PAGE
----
With all due respect to the legions of legendary players the Big East has produced in its storied history, the Big East has always been a coach’s league. This makes perfect sense given that the conference was conceived by, and molded through the eyes of a coach. It was the vision of that coach which propelled the Big East and college basketball to new heights beginning in the early 1980s. The Mount Rushmore of the Big East resides in its foundation and backbone. In many ways these are the four fathers of the conference. They all made long-term and lasting contributions to the league, and their statures grew in-kind with that of the conference as a result. These four men are your pillars.
Dave Gavitt: It is impossible to conceive any reference to the success or history of the Big East without Dave Gavitt at the forefront. A true visionary who gave life to the Big East Conference when he founded it in 1979, Gavitt relinquished a successful coaching career at Providence where he led the Friars to the 1973 NCAA Final Four to devote his attention to building the league as its first commissioner. It is hard to imagine where smaller Catholic schools like Georgetown, St. John’s, Providence , Boston College and Villanova would be today without Gavitt’s influence. He believed that there was an audience for college basketball, a belief that probably saved the relevance of college basketball in the northeast and one that transcended his league, leading to the national television attention and marketing of the sport as we currently know it.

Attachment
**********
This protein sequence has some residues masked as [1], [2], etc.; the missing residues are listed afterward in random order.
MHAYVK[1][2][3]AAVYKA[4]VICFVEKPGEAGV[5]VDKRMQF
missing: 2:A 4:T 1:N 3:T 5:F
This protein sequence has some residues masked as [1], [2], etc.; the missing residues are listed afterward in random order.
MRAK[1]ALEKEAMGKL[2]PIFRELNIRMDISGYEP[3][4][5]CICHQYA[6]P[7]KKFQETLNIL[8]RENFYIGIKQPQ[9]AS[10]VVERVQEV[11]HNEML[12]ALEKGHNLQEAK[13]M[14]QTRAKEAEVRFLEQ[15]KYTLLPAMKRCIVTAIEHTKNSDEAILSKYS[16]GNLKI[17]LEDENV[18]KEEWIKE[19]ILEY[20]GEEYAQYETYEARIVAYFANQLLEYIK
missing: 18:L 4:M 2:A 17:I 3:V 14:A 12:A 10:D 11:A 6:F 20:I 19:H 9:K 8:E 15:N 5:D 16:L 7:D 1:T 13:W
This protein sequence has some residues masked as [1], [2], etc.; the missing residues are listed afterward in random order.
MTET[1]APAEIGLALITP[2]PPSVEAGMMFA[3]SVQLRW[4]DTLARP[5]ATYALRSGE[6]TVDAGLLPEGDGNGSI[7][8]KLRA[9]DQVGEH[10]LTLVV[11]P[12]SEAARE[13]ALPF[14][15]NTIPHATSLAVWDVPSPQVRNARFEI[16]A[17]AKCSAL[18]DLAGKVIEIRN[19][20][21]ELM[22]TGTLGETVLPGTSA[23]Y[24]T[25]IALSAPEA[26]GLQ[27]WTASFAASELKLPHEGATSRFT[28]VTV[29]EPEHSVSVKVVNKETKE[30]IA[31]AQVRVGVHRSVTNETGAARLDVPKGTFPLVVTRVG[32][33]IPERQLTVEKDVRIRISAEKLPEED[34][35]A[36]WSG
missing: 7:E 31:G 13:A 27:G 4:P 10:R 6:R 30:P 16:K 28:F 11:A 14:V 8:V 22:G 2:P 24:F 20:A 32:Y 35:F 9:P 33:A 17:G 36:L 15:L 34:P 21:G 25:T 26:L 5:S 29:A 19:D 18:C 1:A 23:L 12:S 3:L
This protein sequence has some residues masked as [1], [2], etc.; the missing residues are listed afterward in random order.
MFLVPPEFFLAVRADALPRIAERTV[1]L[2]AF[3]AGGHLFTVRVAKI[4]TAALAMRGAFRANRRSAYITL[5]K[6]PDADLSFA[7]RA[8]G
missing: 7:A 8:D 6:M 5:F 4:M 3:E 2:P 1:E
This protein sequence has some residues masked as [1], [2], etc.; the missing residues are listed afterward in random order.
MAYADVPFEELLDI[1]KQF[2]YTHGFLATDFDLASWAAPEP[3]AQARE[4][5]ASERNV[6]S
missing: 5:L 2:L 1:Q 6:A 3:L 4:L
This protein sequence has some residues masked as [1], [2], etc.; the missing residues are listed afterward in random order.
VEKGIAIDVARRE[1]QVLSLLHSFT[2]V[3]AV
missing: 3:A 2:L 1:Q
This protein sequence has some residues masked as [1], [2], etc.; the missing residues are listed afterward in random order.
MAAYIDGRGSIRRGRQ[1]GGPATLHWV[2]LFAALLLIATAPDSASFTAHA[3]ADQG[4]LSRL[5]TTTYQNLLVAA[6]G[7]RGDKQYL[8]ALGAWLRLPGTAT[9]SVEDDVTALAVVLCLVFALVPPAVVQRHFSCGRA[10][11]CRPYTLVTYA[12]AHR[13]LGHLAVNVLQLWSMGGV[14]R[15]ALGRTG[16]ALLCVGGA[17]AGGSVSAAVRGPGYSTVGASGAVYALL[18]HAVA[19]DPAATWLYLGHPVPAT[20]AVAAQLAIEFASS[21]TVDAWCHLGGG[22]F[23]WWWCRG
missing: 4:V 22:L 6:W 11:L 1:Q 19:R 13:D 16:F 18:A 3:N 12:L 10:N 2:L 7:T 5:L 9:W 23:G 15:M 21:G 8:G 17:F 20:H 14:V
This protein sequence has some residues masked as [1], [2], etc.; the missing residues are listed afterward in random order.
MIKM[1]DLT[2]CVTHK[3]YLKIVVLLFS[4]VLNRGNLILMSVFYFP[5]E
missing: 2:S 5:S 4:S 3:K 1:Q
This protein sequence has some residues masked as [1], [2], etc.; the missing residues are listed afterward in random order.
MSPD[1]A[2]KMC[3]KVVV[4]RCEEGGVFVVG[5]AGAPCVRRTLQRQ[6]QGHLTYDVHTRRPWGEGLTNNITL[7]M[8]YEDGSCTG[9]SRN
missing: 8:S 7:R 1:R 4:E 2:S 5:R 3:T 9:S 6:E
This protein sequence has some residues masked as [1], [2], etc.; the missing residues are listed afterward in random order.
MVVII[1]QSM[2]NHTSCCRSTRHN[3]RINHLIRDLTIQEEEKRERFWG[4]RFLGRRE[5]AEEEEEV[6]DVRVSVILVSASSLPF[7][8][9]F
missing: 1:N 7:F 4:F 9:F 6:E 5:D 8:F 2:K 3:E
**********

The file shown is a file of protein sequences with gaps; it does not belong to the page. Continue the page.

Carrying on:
Jim Calhoun: The long time Connecticut head coach epitomizes the tenets of the Big East. A New England-born no-nonsense guy and tireless worker who always appears ready for a challenge, Calhoun was hired by Connecticut in 1986. He has led the Huskies to three National Championships, including last season’s historic double where Connecticut came out of nowhere from a ninth-place regular season conference finish to win both the Big East and NCAA Tournaments. The Huskies have made 22 NCAA tournament appearances and four Final Fours under Calhoun’s watch. Further, in this age where football and football money are deemed king, it is important to note that Connecticut has major Division I college football today as a result of the success Calhoun and Connecticut had on the basketball court and not vice versa.